Date of Graduation
Biochemistry and Molecular Biology
Doctor of Philosophy (PhD)
Russell R. Broaddus, M.D., Ph.D.
Michael R. Blackburn, Ph.D.
Rodney E. Kellems, Ph.D.
David S. Loose, Ph.D.
Rosemarie E. Schmandt, Ph.D.
The molecular mechanisms that mediate endometrial cancer invasion and metastasis remain poorly understood. This is a significant clinical problem, as there is no definitive cure for metastatic disease. The purinergic pathway’s generation of adenosine and its activation of the adenosine receptor A2B (A2BR) induces cell-cell adhesion to promote barrier function. This barrier function is known to be important in maintaining homeostasis during hypoxia, trauma, and sepsis. Loss of this epithelial barrier function provides a considerable advantage for carcinoma progression, as loss of cell-cell adhesions supports proliferation, aberrant signaling, epithelial-to-mesenchymal transition, invasion, and metastasis. The present work provides strong evidence that CD73-generated adenosine actively promotes cell-cell adhesion in carcinoma cells by filopodia-induced zippering. Adenosine-generating ecto-enzyme, CD73, was down-regulated in moderately- and poorly-differentiated, invasive, and metastatic endometrial carcinomas. CD73 expression and enzyme activity in normal endometrium and endometrial carcinomas was significantly correlated to the epithelial phenotype. Barrier function in normal epithelial cells of the endometrium was dependent on stress-induced generation of adenosine by CD73 and adenosine’s activation of A2BR. This same mechanism inhibited endometrial carcinoma cell migration and invasion. Finally, adenosine’s activation of A2BR induced the formation of filopodia that promoted the re-forming of cell-cell adhesions in carcinoma cells. Overall, these studies identified purinergic pathway-induced filopodia to be a novel mechanism of adenosine’s barrier function and a mechanism that has to be avoided/down-regulated by endometrial carcinoma cells attempting to lose attachment with their neighboring cells. These results provide insight into the molecular mechanisms of endometrial cancer invasion. In addition, because loss of cell-cell adhesions has been closely linked to therapy resistance in cancer, these results provide a rational clinical strategy for the re-establishment of cell-cell adhesions to potentially increase therapeutic sensitivity. In contrast to other molecular mechanisms regulating cell-cell adhesions, the purinergic pathway is clinically druggable, with agonists and antagonists currently being tested in clinical trials of various diseases.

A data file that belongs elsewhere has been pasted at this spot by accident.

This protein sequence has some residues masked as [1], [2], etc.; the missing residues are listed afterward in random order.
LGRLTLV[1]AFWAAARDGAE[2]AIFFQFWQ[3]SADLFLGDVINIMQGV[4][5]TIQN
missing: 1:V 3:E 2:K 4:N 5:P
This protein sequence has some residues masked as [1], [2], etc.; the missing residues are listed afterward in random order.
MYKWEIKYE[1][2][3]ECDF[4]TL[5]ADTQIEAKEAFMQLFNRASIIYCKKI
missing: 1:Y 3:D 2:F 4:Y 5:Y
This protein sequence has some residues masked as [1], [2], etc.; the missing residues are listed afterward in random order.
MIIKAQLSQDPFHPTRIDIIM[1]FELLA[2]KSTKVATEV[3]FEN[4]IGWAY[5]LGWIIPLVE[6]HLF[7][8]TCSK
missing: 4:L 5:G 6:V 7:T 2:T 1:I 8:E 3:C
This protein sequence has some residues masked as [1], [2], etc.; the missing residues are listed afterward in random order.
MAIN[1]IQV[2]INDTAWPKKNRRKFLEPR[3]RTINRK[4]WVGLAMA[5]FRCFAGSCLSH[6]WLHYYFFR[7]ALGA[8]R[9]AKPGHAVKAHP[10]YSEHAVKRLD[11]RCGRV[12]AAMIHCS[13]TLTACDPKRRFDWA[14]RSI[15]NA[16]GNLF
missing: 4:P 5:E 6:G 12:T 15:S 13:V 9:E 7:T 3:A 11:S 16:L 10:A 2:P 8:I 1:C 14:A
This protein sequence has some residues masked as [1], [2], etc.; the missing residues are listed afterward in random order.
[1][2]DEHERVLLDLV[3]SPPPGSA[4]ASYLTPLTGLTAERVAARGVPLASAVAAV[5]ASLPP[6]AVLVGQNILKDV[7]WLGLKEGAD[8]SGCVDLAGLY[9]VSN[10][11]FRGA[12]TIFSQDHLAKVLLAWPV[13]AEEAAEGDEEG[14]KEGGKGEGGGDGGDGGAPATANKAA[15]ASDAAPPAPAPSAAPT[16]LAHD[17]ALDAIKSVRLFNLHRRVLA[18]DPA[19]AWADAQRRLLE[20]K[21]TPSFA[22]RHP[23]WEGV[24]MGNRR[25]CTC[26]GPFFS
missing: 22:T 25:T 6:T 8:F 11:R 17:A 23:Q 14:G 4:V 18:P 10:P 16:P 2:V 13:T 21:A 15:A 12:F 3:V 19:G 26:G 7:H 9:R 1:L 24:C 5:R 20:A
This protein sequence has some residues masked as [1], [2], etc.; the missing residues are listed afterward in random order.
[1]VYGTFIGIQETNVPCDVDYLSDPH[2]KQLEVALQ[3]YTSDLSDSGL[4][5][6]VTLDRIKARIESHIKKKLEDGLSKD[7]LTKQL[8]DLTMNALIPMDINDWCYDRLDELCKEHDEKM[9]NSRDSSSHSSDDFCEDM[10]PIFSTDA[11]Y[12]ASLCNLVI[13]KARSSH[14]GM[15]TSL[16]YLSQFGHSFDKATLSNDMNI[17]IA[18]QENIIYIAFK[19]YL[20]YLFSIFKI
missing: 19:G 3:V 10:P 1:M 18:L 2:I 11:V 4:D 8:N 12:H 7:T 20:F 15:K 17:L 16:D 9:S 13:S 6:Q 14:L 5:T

Adenosine, CD73, Endometrial Cancer, Barrier Function, Filopodia, Cell-Cell Adhesions
Available for download on Friday, December 20, 2013